One way to make sure America is strong is to rally the compassion. Another way is to make sure that our economy is strong. I want to tell you right up front that I do not think the role of government is to try to create wealth. That's not the role of government. The role of government is to create an environment in which people are willing to take risk. (Applause.) The role of government is to create an economic climate in which the Rolf's of the world say, gosh, I've got a good idea, I want to take a risk. And, therefore, employ people. That's really what I view my job is. If there's roadblocks, to eliminate them. And if there's ways to make the environment better, do so. I wanted to talk a little bit about that. High taxes is a road block. (Applause.) High tax rates discourage investment. And when you discourage investment, you discourage job creation. And, therefore, working with people in Congress, both the House and the Senate, we worked to reduce the tax burden on working people in America. And it came at exactly the right time. Tax relief was vital. (Applause.) It was vital for our economic future, because when you give people more of their own money to spend, they demand. And when they demand, somebody produces. And when somebody produces, somebody gets to work. (Applause.) But the other thing that was important about tax relief is that it is -- recognizes the importance of small business, because many small businesses are unincorporated. Many small businesses are sole proprietors, or are limited partnerships. And by cutting the personal rates, all personal rates, what we are in effect doing for the small business community was encouraging cash flow. And more cash flow on small business owners means more jobs. And so one of the crucial things we've done to address the economic recession and its slowdown, and the effects it caused on working people, was to say, let's give people their own money back. (Applause.) For a while they were talking about taking away that tax relief -- "they" being some people in Washington, D.C. I couldn't imagine anybody saying in the midst of a recession, we're going to raise taxes. They were reading the wrong textbook, Senator. (Laughter.) Anybody in their right mind knows that if you're interested in making the economy more vital, you let people keep more of their own money. I don't hear much of that talk anymore now that the plan looks like it's working.This snapshot from the Economic Policy Institute shows W's miserable performance on job creation from March 2001 forward.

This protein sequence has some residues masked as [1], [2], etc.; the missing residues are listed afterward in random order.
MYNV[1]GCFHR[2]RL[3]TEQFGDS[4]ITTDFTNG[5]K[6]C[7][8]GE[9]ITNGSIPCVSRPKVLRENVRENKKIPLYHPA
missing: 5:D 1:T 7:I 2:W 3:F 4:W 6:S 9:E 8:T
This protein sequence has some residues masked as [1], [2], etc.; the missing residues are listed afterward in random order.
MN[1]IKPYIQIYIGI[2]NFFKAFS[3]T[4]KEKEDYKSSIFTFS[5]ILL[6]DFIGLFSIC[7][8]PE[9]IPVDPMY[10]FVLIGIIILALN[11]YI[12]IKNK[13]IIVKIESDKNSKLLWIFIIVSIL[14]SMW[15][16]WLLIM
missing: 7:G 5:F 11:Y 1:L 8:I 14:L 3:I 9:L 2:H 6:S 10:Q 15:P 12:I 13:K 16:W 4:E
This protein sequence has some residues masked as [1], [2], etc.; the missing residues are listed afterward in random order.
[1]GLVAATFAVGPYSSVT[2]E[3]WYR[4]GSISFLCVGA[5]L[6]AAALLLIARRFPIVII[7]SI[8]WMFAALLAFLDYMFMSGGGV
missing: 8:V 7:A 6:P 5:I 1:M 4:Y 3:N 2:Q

The number of payroll jobs reached a low point six months ago, in August 2003. Job growth has averaged only 61,000 a month in the last six months—far less than the 137,000 jobs a month now required to keep the jobs gap from widening. As a result, despite positive job gains, the jobs gap has grown from 6.6 million last August to 7.1 million in February 2004.
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